When Peabody Dance celebrates its centennial March 26 to 29, it's not only marking 100 years of offering dance instruction at Peabody Preparatory, the community school for the performing arts housed at the Peabody Institute of Johns Hopkins University. It's advancing its unique ability to provide young dancers with the tools to become creative artists.
Collaborations have been part of Peabody Dance's process since its inception, and last summer students and faculty worked out ideas that will debut during the centennial weekend, which includes a conference, historical exhibition, films, and a pair of performances.
The collaborative piece Dear Mother premieres that weekend, and some of its choreography grew out of Constance Dinapoli's intensive classes. Dinapoli, the artistic coordinator of contemporary dance at the Preparatory, asked her students to recall their earliest memory. She invited those students to consider how that memory made them feel, and how they might express that emotion with their bodies. "I looked at their movement, and I helped them arrange it into more of a dance phrase," Dinapoli says.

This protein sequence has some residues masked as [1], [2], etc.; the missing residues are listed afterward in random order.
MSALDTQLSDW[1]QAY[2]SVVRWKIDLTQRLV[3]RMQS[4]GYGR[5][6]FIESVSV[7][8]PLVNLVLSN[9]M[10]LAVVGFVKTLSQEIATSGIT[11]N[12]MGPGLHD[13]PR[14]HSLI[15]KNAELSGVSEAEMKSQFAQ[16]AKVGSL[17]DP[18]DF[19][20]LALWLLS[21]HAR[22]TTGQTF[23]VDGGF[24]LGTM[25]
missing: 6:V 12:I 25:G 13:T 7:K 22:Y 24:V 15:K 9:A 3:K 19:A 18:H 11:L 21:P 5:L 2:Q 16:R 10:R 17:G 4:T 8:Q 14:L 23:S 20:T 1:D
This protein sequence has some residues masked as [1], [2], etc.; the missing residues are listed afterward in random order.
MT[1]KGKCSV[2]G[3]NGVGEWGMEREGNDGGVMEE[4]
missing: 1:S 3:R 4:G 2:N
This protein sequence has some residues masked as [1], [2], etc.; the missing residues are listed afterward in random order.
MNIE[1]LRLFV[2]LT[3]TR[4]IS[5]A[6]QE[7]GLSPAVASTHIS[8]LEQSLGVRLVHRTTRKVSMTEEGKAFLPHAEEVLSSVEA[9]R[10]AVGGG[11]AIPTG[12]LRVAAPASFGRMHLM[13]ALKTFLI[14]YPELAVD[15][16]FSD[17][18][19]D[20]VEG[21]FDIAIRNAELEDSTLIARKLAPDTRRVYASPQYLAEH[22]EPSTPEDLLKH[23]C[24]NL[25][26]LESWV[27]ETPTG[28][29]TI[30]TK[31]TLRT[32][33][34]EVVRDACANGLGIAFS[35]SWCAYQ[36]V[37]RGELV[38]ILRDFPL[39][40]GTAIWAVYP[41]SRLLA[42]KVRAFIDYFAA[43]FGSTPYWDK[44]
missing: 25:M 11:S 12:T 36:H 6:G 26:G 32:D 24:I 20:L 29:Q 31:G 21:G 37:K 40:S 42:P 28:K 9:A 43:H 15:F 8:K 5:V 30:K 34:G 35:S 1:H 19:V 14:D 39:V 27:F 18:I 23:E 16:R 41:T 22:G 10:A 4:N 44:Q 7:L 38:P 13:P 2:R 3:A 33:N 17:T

Peabody Dance is one of the oldest dance training centers in the country, offering technical training in classical ballet and modern dance. Today, it also strives to give its students opportunities to work with other artists, not just learn from them. Melissa Stafford, its director, says that the first dance class that the Peabody Institute offered, in December 1914, was eurythmics, a way to teach musicians and music teachers about music through movement. That first class "put us on an innovative path and led to a collaborative production of Orpheus and Eurydice in 1922 that had 200 dancers, musicians, and singers," Stafford says.
Ever since, Peabody Dance has embraced collaborative projects that bring student dancers into creative contact with not only dance professionals but musicians and visual artists—and the occasional scientist. Stafford mentions The Chemical Ballet, a 1939 collaboration between dancer and educator Carol Lynn, who later served as Peabody Dance chair from 1947 to 1970, and a Johns Hopkins University chemistry professor, Donald H. Andrews, in which dancers portrayed different chemicals and their reactions. The dance was performed at the annual meeting of the American Chemical Society in Baltimore.
Collaborative opportunities make Peabody Dance unique among training centers, Stafford says. "My brother and sister have professional dance careers, and we had world-class ballet training, but we never had the opportunity to become part of the collaborative process while still students," Stafford says. "Our students work with choreographers, répétiteurs, visual artists, composers, and musicians, and learn how artists negotiate the creative process. And that's something that's happened at Peabody from the very beginning."
For a full schedule of Peabody Dance centennial events, click here.